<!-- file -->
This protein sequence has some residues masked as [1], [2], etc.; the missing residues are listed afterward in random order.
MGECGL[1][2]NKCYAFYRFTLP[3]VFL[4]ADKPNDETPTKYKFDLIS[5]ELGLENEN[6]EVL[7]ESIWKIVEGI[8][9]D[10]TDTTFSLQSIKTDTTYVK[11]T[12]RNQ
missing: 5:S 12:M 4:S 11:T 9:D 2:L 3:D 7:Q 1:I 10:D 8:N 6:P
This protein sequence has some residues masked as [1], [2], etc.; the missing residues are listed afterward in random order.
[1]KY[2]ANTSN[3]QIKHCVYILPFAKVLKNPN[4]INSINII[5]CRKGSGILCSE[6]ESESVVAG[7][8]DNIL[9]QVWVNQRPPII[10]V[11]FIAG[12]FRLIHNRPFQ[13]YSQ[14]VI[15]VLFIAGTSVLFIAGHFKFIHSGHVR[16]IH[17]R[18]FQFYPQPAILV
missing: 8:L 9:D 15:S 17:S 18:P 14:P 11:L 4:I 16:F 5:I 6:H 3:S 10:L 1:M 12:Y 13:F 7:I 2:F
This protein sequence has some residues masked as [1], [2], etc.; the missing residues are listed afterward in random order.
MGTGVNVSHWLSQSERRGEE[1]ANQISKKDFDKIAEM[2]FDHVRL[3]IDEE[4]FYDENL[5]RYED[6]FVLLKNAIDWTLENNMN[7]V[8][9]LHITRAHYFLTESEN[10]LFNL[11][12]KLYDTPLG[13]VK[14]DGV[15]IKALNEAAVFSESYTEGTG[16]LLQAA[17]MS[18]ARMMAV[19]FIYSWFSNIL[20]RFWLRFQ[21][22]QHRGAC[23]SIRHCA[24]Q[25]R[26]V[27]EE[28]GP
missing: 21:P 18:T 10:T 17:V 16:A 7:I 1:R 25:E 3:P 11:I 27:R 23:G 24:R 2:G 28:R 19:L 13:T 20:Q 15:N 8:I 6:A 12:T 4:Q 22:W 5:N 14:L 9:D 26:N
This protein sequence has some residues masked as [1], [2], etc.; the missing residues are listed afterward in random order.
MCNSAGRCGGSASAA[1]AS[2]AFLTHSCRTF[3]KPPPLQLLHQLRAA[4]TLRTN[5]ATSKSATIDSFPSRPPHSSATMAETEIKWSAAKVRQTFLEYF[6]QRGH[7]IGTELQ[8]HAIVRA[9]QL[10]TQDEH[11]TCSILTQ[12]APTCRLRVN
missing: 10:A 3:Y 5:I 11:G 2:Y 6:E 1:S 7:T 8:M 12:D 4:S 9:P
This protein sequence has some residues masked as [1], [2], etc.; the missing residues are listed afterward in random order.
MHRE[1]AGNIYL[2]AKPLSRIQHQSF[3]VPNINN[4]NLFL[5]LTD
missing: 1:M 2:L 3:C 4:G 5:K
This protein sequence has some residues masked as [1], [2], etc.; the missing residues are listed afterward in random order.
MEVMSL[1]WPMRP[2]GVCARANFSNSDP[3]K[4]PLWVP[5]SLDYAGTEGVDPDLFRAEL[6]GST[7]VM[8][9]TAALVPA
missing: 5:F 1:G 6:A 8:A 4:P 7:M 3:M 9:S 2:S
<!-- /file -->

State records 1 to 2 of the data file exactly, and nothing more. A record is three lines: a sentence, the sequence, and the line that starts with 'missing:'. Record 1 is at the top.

This protein sequence has some residues masked as [1], [2], etc.; the missing residues are listed afterward in random order.
MGECGL[1][2]NKCYAFYRFTLP[3]VFL[4]ADKPNDETPTKYKFDLIS[5]ELGLENEN[6]EVL[7]ESIWKIVEGI[8][9]D[10]TDTTFSLQSIKTDTTYVK[11]T[12]RNQ
missing: 5:S 12:M 4:S 11:T 9:D 2:L 3:D 7:Q 1:I 10:D 8:N 6:P
This protein sequence has some residues masked as [1], [2], etc.; the missing residues are listed afterward in random order.
[1]KY[2]ANTSN[3]QIKHCVYILPFAKVLKNPN[4]INSINII[5]CRKGSGILCSE[6]ESESVVAG[7][8]DNIL[9]QVWVNQRPPII[10]V[11]FIAG[12]FRLIHNRPFQ[13]YSQ[14]VI[15]VLFIAGTSVLFIAGHFKFIHSGHVR[16]IH[17]R[18]FQFYPQPAILV
missing: 8:L 9:D 15:S 17:S 18:P 14:P 11:L 4:I 16:F 5:I 6:H 3:S 10:L 1:M 12:Y 13:F 7:I 2:F